Essay for 2006 Exhibition Silence, Identity and the Landscape
Sometimes we need to step back from familiar rhythms of life, from what we are doing, to gain a truer perspective of what exactly that should be. Adam Nudelman traveled through Europe for the greater part of 2005 – 2006. Absorbing foreign visual cultures is of special importance to those whose work is making pictures, as it invariably engenders new ideas and ways of seeing. This most recent body of work was created upon Nudelman’s return from Europe, and has the freshness and the sophistication that he credits partly to his time away, and the respite it provided.
As an artist with a passion for the landscape, much of the grand tradition of this genre of painting is housed in museums and galleries throughout Europe. In these works certain paintings carry the influence of European sensibilities towards the landscape more than others. However essentially Nudelman remains a painter of a distinctively Australian view. His process involves incorporating elements from various parts of the continent. You might see the parched ochre of the Simpson Desert, with the You Yangs tinged blue in the distance. The sum of its composite parts, each forms a cohesive whole and sits comfortably within the romantic notion of Australia’s wide open spaces and big skies. A picturesque vision, were it not subverted by the strange hybrid structures which populate Nudelman’s work.
But foremost, the skies are one of the most immediately striking features of these works. It’s not hard to identify the location of Nudelman’s skies. They are the subdued, cloud-filled heavens under which Melbourne spends the majority of the year. Any Melbournian will also be familiar with those moments when, after labouring through the day under a dense blanket of flat grey which saps the colour out of everything – a bright shaft of sunlight breaks through and suddenly the world takes on a golden glow. In medieval times they would have called it the Hand of God, reaching down to wrench people out of their perceived bleakness by providing them a little glimpse of glory. The flood of light just before the sun begins to set – this is the stuff of Nudelman’s skies. The artist’s choice to represent these moments in particular perhaps reflects his hope for a better future, personally and on a social level, as with just as much clarity as his broken light filled skies, he describes the discord and cynicism of modern experience.
Reminiscent of children’s playground equipment or guard towers, strange structures appear in Nudelman’s constructed Australian scenes. Their surreal presence disrupts the organic flow of the natural world, as exemplified in And Then There Was None, 2006. Initially this appears as a peaceful scene as dusk gently descends, veiling all in the quiet of the moment. Then we contemplate the tower which looms in the foreground. It appears abandoned, a relic of the past. The realization that it is based on a watch-tower in Auschwitz immediately brings an understanding of the horror symbolised by this simple form.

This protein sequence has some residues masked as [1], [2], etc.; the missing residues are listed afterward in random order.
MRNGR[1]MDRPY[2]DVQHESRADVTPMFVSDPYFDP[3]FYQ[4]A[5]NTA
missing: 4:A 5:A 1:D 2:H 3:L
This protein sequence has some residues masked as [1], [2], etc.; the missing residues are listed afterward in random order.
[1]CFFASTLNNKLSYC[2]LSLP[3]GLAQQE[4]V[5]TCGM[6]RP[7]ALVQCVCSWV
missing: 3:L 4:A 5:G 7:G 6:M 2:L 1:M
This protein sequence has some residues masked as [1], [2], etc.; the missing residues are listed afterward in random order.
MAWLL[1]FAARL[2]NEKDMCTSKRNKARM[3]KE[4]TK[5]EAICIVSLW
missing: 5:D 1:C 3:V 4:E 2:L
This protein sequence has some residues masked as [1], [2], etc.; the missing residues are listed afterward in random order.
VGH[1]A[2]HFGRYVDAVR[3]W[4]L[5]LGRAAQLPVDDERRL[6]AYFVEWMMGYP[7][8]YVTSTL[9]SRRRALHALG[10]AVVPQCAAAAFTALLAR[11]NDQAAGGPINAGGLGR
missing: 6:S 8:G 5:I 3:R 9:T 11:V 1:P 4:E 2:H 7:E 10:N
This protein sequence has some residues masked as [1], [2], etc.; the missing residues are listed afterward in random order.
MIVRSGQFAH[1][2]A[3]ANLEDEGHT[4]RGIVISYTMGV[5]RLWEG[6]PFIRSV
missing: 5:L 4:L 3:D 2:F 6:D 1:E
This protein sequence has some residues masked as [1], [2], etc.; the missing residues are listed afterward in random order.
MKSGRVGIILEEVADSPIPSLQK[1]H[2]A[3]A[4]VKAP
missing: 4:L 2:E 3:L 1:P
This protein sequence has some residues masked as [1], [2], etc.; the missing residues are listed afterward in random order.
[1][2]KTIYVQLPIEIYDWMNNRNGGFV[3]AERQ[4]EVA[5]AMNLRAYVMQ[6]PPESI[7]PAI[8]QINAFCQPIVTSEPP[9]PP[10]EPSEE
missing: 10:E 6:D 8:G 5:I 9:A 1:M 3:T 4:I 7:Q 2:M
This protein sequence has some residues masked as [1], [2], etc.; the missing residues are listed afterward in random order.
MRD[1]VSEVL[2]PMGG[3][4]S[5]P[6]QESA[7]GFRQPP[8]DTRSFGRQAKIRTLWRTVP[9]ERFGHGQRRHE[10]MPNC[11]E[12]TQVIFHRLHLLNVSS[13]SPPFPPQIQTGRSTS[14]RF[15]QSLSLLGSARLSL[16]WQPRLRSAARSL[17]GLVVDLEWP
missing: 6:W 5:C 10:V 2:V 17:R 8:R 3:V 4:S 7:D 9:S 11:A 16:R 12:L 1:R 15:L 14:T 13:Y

Nudelman was in his twenties when he found out that he is of Jewish descent, and close relatives only narrowly escaped Nazi Germany. Subsequently questions arose relating to his newly discovered cultural heritage, including how the memory of things not witnessed interacts with that which is directly experienced – in turn shaping the way we interact with the world. And Then There Was None is a direct comment on this, but the jarring incongruity that all of these structures have in common encapsulate issues which surround his notion of identity, and the often fraught journey to understand it.
Another recurring motif is the trees that fall in line on the horizon, possibly marking the division of property. Their inclusion acts a reminder of imposed systems of ownership and our colonial heritage of dividing up the land. In some works they appear more as thick forests, and arouse the mysterious feelings of fear and intrigue that for many are associated with the idea of the woods. Folk tales and children’s stories instilled this response into our collective subconscious, and the forest now seems to inhabit an archetypal space. In works like Finding Autumn, it is no longer distant mass but rather, we are inside of it. However instead of the fear and isolation that accompanies the folk story forests, here we encounter a calm that is more reassuring than the silent dark mass in the distance.
Within the different layers of meaning Nudelman touches on some very sinister depths. However the prevailing impression from viewing these works is one of hope - like light bursting through a threatening sky and the promise of a new day.
Marguerite Brown , MA Art History , Arts Writer Melbourne